In 1857, the California gold rush was in decline. The railroad bubble peaked in July. Business failures began in August.
The fashionable churches were moving north, but Jeremiah Lanphier lived in the nonreligious lower part of the city. Lanphier never married, and had no formal schooling to prepare him for ministry, but he was commissioned as a lay missionary of North Dutch Church (torn down in 1860s)
He found his ministry in prayer, and started a prayer meeting on Wednesday, September 23, 1857 at the Fulton Street entrance to the church.
“Prayer meeting from 12 to 1 o’clock. Stop 5, 10 or 20 minutes, or the whole time, as your time admits.”
Nobody showed at noon, so he prayed by himself. By the end of the hour there were five others. Next week there were 20, and 40 the week after that. By October the meetings were daily, and by the end of March over ten thousand were meeting for prayer meetings on a daily basis. Even ships approaching New York were hit with conviction before they could land. Over one million were born again in two years. D.L. Moody was already saved but motivated by the spirit of prayer in the revival.
On the 150th anniversary, a statue was commissioned for outside the American Bible Society, and in 2015 it was moved to The King’s College.
From The King’s College:
NEW YORK CITY – May 29, 2015 – Visitors to the King’s campus on Broadway in lower Manhattan will notice a new addition to the lobby: Jeremiah Lanphier, as represented in the sculpture “Invitation to Pray.”
The statue may be familiar. For the past eight years, it resided outside the headquarters of The American Bible Society, near Columbus Circle in upper Manhattan. The Society recently relocated to Philadelphia, but as a result of the generosity of board members John Beckett and Rich and Helen DeVos, the statue found a new home in the King’s lobby.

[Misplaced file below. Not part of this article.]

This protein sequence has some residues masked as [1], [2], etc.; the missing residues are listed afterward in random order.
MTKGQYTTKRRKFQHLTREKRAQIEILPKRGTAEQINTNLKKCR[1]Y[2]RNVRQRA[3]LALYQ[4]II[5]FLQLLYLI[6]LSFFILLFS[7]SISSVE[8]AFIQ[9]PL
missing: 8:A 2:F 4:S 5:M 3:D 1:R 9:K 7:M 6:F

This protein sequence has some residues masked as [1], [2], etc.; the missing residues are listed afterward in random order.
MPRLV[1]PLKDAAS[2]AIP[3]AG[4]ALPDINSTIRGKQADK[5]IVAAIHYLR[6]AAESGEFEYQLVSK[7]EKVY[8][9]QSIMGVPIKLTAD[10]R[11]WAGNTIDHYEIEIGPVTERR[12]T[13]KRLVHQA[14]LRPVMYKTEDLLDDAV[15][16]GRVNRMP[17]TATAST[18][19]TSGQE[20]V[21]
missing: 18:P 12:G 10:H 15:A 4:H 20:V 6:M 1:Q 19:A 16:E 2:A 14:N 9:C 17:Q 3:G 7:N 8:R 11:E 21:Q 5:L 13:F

Lanphier was a New York City businessman living during a tumultuous time in the history of New York City and the United States. Economic depression and political division over the issue of slavery marked America’s public life. In New York City, whose population was 800,000, 30,000 men lingered idle and drunk in the streets, and unemployment plagued the city.
Lanphier’s church had relocated north from the corner of Fulton and William Streets, and knocking on doors and sharing the gospel had made little difference in Lanphier’s mission efforts. Eventually, he realized the need for prayer, and began distributing thousands of flyers advertising a prayer meeting at noon in a church on Fulton Street, to be held on September 23, 1857.
For the first half hour of the meeting, no one came. Then five people arrived, and they prayed together. From Jeremiah’s flyers and by word of mouth, the invitation spread.
In a matter of weeks, thousands were gathering to pray in New York each week. From there, prayer meetings spread across the United States, and eventually, as many as 10,000 people per week were professing faith in Christ in New York City alone.
Sculptor Lincoln Fox was commissioned to create this sculpture of Jeremiah Lanphier in honor of the 150th anniversary of the Fulton Street Revival. The sculpture—now back downtown, near the church where the revival began—shows him seated on a park bench, Bible in hand, inviting passersby to come pray with him.
As Jeremiah Lanphier was the willing agent of revival in the heart of New York City, so The King’s College hopes to testify to the truth and hope of Christ, from the city streets to the halls of our culture’s greatest institutions. The College invites visitors to pause with Jeremiah for a moment and pray that our world would recognize its need, that Jesus’ name would be glorified, and that the world’s good would come through the work of The King’s College in New York City.
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